Amongst all the various new dual-screen features that Pokémon X & Y introduced, the strangest and most offbeat one was Super Training. This was a mini-game on the lower screen that allowed the party pokémon to punch a bag and level up its stats. It was a strange incorporation of the literal gym training metaphor, and the interaction ended up being repetitive in that it was simply punching the bag over and over again (by tapping it) to increase a stat.

The soccer x dodgeball hybrid minigame where your pokémon faces off against a giant balloon Pokémon. It’s a very cool concept involving time trials that test your reaction time, but the gameplay gets stale quickly and the whole thing feels quite disconnected from everything else going on in the actual game.

Even stranger, bags didn’t just show up on the lower screen. They had to be won through yet another wackier minigame. Your Pokémon was taken to a stadium where it was placed on a floating pedestal. Your objective was to dodge gigantic soccer balls being hurled at you while also trying to destroy a giant inflated balloon version of a Pokémon. Not making this up.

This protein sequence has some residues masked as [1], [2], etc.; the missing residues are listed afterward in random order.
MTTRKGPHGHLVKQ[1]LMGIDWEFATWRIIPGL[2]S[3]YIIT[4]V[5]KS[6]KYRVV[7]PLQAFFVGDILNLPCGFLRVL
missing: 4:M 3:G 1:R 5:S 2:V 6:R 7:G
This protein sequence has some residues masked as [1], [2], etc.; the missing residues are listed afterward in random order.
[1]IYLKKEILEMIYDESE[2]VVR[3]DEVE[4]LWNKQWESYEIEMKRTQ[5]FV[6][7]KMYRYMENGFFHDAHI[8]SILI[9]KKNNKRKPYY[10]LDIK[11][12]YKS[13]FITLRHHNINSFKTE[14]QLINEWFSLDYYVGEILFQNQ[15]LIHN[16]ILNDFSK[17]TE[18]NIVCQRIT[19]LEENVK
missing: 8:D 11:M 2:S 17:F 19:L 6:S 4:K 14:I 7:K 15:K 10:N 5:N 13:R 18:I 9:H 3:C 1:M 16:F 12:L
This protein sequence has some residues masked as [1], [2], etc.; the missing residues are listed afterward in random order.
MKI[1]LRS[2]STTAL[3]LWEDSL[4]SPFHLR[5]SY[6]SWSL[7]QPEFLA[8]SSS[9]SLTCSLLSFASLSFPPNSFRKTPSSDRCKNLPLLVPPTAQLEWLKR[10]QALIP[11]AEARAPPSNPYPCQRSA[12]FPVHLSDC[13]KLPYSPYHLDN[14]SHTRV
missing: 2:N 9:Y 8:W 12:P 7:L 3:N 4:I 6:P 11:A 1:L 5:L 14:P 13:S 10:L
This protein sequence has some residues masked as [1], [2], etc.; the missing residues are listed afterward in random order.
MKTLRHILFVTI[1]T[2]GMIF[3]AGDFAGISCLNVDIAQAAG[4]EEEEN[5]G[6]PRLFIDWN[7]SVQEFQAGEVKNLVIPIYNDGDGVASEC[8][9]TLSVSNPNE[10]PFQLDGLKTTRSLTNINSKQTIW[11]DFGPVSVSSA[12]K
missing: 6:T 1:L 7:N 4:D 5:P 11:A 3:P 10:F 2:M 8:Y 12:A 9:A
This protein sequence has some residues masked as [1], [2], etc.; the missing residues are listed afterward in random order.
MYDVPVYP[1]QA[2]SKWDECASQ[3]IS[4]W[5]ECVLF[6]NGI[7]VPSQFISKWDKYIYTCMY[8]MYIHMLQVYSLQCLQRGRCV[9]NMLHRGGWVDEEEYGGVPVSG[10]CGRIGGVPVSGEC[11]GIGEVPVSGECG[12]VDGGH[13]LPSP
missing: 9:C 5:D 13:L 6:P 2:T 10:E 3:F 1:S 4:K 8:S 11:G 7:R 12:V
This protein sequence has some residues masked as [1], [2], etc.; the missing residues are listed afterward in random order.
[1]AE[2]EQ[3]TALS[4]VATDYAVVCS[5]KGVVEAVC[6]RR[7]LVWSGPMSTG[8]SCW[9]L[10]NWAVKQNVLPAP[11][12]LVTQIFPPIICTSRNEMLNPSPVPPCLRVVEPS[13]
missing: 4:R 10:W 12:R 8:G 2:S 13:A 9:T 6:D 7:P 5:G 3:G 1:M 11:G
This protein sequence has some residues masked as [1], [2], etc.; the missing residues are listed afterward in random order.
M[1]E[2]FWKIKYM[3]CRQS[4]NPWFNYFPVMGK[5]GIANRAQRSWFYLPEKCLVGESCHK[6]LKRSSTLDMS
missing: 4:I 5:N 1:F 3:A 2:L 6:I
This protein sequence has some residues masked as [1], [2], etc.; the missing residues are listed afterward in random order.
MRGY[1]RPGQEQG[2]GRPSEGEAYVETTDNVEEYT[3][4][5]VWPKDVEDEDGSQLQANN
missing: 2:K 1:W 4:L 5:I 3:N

After acquiring bags by playing through the dodgeball x soccer minigame, the player can choose to swap the currently equipped bag with a specific bag and repeatedly punch that one in order to increase a specific stat.

It was neat in that it offered players an alternative method to EV train their Pokémon, an advanced levelling method that had been a largely hidden game mechanic until it was exposed by Super Training. However, the completely unrelated soccer ball minigame and bag punching felt very out of place. They had no connection to anything else in the game and overall ended up feeling very disjointed from the core gameplay. Perhaps most significantly, this method was more time-consuming and cumbersome than the traditional method of EV training. Super Training made a re-appearance in Pokémon Omega Ruby & Alpha Sapphire before being shelved for good.